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Prisoners sorting cards - this puzzle is not for the faint of heart


Best Answer Yoruichi-san, 16 August 2014 - 05:28 AM

 

I had done the same analysis as Barc and concluded that it's probably the correct answer because

Spoiler for

As for coming up with a different strategy
Spoiler for
That said, I bet bonanova's already thought of that and has a solution that still works with those rules despite my argument that attempts to show it's impossible.

 

plasmid gives me too much credit, so I'm going to out myself now and state that this is adapted from genius puzzler who will be credited when the solution is found. This is done to keep Google out of the competition, not that anyone would do that. ;)  Further, I worked on this puzzle until I convinced myself that I could not solve it before looking at the solution. So you guys are the heroes here, not me.

 

Let me add:

  1. plasmid's first paragraph makes me wonder. His mirror point seems valid, and it's possible
    that my adaptation opened a loophole. If so, a slight modification of the OP avoids it:

    The first prisoner solves the puzzle and writes an algorithm on a piece of paper that he leaves in the room.
    In that case, and if there are in fact multiple solutions, then Prisoner 1 selects one that they all will use.
    In that case, any algorithm that gives AKQ will be a correct solution to the puzzle.
    That is, it won't be required that every prisoner would have found the same algorithm (if there are several) and used it.

    Or we could say the prisoners are allowed to discuss a strategy beforehand.

     
  2. I can provide a helpful clue, one that still leaves a very hard problem, if desired.

 

 

Maybe I'm missing something, but I think this might oversimplify the problem.  If I can select a specific direction, I think I can get to AKQ in 6 moves from any initial formation, regardless of the time.

Spoiler for Strategy
Go to the full post


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21 replies to this topic

#1 bonanova

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Posted 13 August 2014 - 06:31 PM

The warden is at it again. The entire prison population will be set free if the inmates can achieve a simple result. They must stack three cards, an Ace, King and Queen, on a table, in that order, with the Ace on top.

Alone and in a closed room, the warden begins the process by placing the three cards face up on a desk in some or all of three bins, appropriately marked Left, Middle, and Right. If they all occupy a single bin, only the top card is visible. If they occupy only two of the bins, then only two cards are visible, and it is impossible to tell which of the two visible cards conceals the third. Of course if they are all in separate bins, all three are visible. How the cards are initially laid out is totally up to the warden, but for the purposes of this puzzle we may assume the placement is random.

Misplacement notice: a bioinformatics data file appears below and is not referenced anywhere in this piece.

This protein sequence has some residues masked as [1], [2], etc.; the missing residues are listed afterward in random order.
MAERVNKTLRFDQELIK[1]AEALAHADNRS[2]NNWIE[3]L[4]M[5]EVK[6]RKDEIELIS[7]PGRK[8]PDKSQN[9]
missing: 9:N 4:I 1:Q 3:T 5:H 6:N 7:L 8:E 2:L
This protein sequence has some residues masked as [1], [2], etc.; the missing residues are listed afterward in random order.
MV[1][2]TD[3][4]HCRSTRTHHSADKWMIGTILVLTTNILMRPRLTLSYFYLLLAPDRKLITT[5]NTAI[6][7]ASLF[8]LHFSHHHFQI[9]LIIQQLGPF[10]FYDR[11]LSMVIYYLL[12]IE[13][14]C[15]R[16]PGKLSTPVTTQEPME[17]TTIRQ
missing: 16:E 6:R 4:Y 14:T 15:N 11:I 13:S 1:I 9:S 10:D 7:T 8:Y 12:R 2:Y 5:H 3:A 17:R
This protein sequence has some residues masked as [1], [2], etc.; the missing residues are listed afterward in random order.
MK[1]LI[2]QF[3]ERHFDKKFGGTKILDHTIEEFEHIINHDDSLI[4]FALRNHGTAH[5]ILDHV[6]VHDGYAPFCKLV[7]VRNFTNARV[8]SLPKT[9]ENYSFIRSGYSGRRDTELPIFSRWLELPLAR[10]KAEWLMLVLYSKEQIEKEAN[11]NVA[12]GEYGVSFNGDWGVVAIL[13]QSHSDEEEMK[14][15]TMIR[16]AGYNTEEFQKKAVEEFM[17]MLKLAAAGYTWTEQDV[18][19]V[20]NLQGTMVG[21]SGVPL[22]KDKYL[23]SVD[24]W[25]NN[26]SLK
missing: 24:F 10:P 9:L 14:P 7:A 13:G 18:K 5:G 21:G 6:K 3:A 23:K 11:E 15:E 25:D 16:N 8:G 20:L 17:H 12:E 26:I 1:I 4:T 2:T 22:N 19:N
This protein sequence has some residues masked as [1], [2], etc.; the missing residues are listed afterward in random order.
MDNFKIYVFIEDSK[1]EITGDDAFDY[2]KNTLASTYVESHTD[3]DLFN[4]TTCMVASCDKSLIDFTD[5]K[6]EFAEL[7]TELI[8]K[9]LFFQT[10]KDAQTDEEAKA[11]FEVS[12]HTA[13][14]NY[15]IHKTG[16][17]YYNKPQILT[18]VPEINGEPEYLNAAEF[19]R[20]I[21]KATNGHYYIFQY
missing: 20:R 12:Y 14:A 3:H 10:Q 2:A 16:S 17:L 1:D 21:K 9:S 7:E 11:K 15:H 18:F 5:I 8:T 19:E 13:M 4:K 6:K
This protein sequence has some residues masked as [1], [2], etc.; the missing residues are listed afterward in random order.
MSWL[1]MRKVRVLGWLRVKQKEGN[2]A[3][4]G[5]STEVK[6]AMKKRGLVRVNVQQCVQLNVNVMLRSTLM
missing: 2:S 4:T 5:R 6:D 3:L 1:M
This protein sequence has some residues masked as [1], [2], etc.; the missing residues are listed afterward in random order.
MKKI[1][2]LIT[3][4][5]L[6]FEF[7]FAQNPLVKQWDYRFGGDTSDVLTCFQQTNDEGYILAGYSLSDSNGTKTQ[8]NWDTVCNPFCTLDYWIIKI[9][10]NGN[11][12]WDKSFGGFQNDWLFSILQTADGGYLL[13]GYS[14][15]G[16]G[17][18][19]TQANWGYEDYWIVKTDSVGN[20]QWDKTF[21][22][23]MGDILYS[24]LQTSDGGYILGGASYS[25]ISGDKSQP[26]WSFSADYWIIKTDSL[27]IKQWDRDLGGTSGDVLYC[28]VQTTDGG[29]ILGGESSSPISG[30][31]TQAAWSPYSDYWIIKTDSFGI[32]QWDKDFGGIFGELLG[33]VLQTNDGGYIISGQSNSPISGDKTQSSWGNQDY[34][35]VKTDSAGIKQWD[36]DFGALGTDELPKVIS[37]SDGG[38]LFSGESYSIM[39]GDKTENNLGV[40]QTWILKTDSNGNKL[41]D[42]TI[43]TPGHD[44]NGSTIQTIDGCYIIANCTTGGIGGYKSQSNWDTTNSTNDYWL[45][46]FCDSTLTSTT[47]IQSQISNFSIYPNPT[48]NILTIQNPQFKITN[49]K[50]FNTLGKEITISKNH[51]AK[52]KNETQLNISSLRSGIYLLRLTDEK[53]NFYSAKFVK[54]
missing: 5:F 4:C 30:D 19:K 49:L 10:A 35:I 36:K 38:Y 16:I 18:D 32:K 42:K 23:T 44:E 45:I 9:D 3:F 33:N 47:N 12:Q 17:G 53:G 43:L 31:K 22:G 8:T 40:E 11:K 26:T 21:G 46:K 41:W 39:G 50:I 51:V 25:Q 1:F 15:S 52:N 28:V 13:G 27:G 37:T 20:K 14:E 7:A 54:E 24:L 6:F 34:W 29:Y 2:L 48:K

At 8:00am on the fateful day, a prisoner chosen at random enters the room and moves one of the visible cards from its bin to a different (possibly empty) bin. That is, from the top of one stack to the top of another (possibly empty) stack. The prisoner then leaves the room and is led back to his cell. He does not communicate in any way with the other inmates. Then at 9:00am, and at one-hour intervals thereafter, a second, third, etc., randomly chosen prisoner enters the room and again moves a single card from the top of one pile to the top of another. A prison guard inspects the cards after each move and informs the warden if at any time the three cards become stacked in a single bin in the desired order: Ace, King, Queen, with Ace on top.

 

The cards must be correctly stacked by the time the 5:00pm prisoner leaves the room, or before, for the prisoners to be released. They are all executed otherwise.

The prisoners are not permitted to work out a strategy beforehand. In fact, the prisoners do not know what they are expected to do until they enter the room. We could say that prisoners enter the room, read the above description of the problem, make their move, and then leave.

What are the prisoners' chances?

We can assume they are smart. Smart enough to be Brain Denizens.


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The greatest challenge to any thinker is stating the problem in a way that will allow a solution.
- Bertrand Russell

#2 Barcallica

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Posted 14 August 2014 - 04:49 AM

Can a prisoner choose not to move anything?

 

also do they know what time it is?


Edited by Barcallica, 14 August 2014 - 04:51 AM.